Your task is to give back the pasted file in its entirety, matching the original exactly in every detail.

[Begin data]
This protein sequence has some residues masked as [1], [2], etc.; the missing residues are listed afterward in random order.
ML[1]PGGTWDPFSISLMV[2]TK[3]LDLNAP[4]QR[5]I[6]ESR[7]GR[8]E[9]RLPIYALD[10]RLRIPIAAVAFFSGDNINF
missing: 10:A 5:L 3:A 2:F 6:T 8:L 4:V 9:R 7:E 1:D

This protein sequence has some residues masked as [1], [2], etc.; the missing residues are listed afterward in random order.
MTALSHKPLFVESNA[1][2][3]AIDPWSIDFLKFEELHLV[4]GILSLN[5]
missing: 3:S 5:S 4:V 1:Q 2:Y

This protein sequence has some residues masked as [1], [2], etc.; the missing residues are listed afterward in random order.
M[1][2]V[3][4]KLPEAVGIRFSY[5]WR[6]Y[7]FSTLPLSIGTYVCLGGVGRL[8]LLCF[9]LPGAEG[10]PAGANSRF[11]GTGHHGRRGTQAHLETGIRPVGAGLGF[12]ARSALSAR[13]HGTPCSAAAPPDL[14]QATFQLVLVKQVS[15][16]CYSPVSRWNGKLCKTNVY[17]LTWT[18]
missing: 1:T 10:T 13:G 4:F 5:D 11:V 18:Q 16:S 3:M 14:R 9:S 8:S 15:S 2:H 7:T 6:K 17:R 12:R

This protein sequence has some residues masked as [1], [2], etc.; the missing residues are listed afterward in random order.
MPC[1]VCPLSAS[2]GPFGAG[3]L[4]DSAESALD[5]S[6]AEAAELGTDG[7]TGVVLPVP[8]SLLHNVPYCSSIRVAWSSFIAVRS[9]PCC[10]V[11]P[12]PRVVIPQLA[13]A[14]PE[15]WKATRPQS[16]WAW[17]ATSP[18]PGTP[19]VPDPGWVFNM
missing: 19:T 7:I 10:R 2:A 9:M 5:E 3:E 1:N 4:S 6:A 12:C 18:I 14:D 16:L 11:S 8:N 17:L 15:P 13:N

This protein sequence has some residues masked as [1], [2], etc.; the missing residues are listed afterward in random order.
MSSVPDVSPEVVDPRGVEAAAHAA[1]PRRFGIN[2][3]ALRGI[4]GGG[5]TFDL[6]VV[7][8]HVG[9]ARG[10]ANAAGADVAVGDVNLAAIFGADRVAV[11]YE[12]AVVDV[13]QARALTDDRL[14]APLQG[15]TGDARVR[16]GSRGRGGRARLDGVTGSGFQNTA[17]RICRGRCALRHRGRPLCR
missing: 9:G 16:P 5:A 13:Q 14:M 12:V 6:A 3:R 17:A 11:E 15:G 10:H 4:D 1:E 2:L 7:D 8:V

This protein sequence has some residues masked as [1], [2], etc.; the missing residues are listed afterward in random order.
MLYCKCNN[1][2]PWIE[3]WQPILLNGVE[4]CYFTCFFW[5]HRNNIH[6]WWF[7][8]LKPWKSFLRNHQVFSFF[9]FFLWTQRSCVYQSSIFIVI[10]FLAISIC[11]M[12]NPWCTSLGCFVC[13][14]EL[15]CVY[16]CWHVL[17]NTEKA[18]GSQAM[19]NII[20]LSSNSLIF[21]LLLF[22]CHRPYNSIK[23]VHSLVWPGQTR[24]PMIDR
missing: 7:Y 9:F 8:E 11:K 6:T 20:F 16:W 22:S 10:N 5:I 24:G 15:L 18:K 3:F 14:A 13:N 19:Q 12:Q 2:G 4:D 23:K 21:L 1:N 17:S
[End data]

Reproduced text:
This protein sequence has some residues masked as [1], [2], etc.; the missing residues are listed afterward in random order.
ML[1]PGGTWDPFSISLMV[2]TK[3]LDLNAP[4]QR[5]I[6]ESR[7]GR[8]E[9]RLPIYALD[10]RLRIPIAAVAFFSGDNINF
missing: 10:A 5:L 3:A 2:F 6:T 8:L 4:V 9:R 7:E 1:D

This protein sequence has some residues masked as [1], [2], etc.; the missing residues are listed afterward in random order.
MTALSHKPLFVESNA[1][2][3]AIDPWSIDFLKFEELHLV[4]GILSLN[5]
missing: 3:S 5:S 4:V 1:Q 2:Y

This protein sequence has some residues masked as [1], [2], etc.; the missing residues are listed afterward in random order.
M[1][2]V[3][4]KLPEAVGIRFSY[5]WR[6]Y[7]FSTLPLSIGTYVCLGGVGRL[8]LLCF[9]LPGAEG[10]PAGANSRF[11]GTGHHGRRGTQAHLETGIRPVGAGLGF[12]ARSALSAR[13]HGTPCSAAAPPDL[14]QATFQLVLVKQVS[15][16]CYSPVSRWNGKLCKTNVY[17]LTWT[18]
missing: 1:T 10:T 13:G 4:F 5:D 11:V 18:Q 16:S 3:M 14:R 9:S 8:S 15:S 2:H 7:T 6:K 17:R 12:R

This protein sequence has some residues masked as [1], [2], etc.; the missing residues are listed afterward in random order.
MPC[1]VCPLSAS[2]GPFGAG[3]L[4]DSAESALD[5]S[6]AEAAELGTDG[7]TGVVLPVP[8]SLLHNVPYCSSIRVAWSSFIAVRS[9]PCC[10]V[11]P[12]PRVVIPQLA[13]A[14]PE[15]WKATRPQS[16]WAW[17]ATSP[18]PGTP[19]VPDPGWVFNM
missing: 19:T 7:I 10:R 2:A 9:M 5:E 3:E 1:N 4:S 6:A 12:C 18:I 14:D 16:L 11:S 8:N 17:L 15:P 13:N

This protein sequence has some residues masked as [1], [2], etc.; the missing residues are listed afterward in random order.
MSSVPDVSPEVVDPRGVEAAAHAA[1]PRRFGIN[2][3]ALRGI[4]GGG[5]TFDL[6]VV[7][8]HVG[9]ARG[10]ANAAGADVAVGDVNLAAIFGADRVAV[11]YE[12]AVVDV[13]QARALTDDRL[14]APLQG[15]TGDARVR[16]GSRGRGGRARLDGVTGSGFQNTA[17]RICRGRCALRHRGRPLCR
missing: 9:G 16:P 5:A 13:Q 14:M 12:V 6:A 3:R 17:A 11:E 15:G 10:H 4:D 1:E 2:L 7:D 8:V

This protein sequence has some residues masked as [1], [2], etc.; the missing residues are listed afterward in random order.
MLYCKCNN[1][2]PWIE[3]WQPILLNGVE[4]CYFTCFFW[5]HRNNIH[6]WWF[7][8]LKPWKSFLRNHQVFSFF[9]FFLWTQRSCVYQSSIFIVI[10]FLAISIC[11]M[12]NPWCTSLGCFVC[13][14]EL[15]CVY[16]CWHVL[17]NTEKA[18]GSQAM[19]NII[20]LSSNSLIF[21]LLLF[22]CHRPYNSIK[23]VHSLVWPGQTR[24]PMIDR
missing: 7:Y 9:F 8:E 11:K 6:T 20:F 16:W 22:S 10:N 5:I 24:G 15:L 18:K 3:F 14:A 13:N 19:Q 12:Q 2:G 4:D 23:K 21:L 1:N 17:S